Camogli and Recco on the Ligurian Coast

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The coast of Liguria is one of the most famous in the world. Names like Portofino, Cinque Terre, Genoa, Sanremo, and Savona all sound familiar. The two coastal towns of Recco and Camogli are lesser-known but just as spectacular! Let’s find out what to do and see on the Ligurian Riviera!


Recco is located between Genoa and San Remo on what is known as the Golfo Paradiso (Paradise Gulf) of the Tyrrhenian Sea. Sadly, Recco was subject to heavy bombing during World War II which practically destroyed the old city. Most of what visitors see today was rebuilt beginning in the 1950s.

The church of the Madonna del Suffragio dating to the 1700s and that of St. Francis are worth a visit although they have been entirely reconstructed.


Aside from the obvious turquoise blue sea, the area also has a number of hiking trails that depart from the historic center and climb up into the surrounding hills for views that are out of this world. Three of these are Megli, Polanesi, and the Collina di Cortù which reaches the church of St. Bartholomew.

Known as the “gastronomy capital of Liguria”, Recco is most famous for its focaccia al formaggio or focaccia di Recco. Other specialties include pesto dishes like pesto lasagna and even crepes al pesto. Chickpea flour is also commonly used.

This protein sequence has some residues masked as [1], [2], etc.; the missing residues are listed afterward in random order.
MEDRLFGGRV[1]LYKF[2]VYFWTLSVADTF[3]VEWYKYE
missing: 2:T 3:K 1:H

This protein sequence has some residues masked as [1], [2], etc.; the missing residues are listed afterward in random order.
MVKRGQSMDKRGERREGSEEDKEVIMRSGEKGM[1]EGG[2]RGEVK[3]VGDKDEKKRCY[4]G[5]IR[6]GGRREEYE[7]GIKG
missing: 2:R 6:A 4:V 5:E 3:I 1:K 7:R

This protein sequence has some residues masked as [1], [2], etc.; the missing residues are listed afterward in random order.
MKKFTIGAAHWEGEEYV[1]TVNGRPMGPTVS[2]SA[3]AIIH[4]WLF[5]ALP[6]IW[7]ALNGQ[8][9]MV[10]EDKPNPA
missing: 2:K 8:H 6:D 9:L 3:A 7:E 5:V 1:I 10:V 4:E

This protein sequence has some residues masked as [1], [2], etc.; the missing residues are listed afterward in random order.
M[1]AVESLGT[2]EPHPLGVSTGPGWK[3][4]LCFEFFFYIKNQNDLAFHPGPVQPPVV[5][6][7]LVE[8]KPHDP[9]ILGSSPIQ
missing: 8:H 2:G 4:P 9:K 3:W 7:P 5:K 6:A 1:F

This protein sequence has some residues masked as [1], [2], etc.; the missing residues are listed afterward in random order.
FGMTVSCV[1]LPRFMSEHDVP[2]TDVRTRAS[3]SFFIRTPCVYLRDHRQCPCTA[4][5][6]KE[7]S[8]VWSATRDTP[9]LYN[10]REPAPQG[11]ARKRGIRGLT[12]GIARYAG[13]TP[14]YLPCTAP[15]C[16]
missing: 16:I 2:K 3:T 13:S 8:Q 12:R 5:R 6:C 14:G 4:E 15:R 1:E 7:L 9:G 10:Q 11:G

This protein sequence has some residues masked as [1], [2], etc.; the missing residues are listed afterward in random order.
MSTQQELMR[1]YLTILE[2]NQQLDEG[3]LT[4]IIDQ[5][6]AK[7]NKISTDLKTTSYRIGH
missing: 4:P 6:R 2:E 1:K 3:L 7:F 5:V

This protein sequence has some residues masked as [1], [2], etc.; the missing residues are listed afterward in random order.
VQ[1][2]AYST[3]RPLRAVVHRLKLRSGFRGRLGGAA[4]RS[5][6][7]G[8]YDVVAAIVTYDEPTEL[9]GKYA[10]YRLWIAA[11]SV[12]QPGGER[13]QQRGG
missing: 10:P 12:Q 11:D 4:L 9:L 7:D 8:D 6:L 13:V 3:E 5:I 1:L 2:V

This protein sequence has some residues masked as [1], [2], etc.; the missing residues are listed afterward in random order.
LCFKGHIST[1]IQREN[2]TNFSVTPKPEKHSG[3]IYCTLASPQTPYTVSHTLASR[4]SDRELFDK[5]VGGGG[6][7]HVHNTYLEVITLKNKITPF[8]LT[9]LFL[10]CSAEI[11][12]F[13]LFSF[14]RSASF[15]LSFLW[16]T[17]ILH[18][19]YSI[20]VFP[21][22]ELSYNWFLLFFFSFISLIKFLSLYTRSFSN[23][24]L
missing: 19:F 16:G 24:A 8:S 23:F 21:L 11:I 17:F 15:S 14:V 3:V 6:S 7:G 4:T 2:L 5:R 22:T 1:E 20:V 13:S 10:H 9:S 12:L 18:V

Camogli is the quintessential postcard Ligurian coastal town with its pastel-colored houses that hug the sloping hills. In the historic center, aside from simply wandering through the streets and admiring the fabulous flowered balconies, you’ll want to see the Basilica of Santa Maria Assunta dating to the 12th century. The porticciolo (marina) and promontory are full of restaurants, bars, cafes, and shops that will delight any visitor. 

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Right next to the Basilica is the medieval fortress, the Castello della Dragonara which provides an excellent view of Portofino. 

If time allows, one of the most fascinating places on the entire Ligurian coast is the Abbey of San Fruttuoso located in Camogli but only reachable by a trekking route or by ferry. Since 1983 the abbey has been named an “architectural heritage” site by the Italian government. Originally a Benedictine monastery dating back to the year 1000, the abbey was later renovated by the Doria family.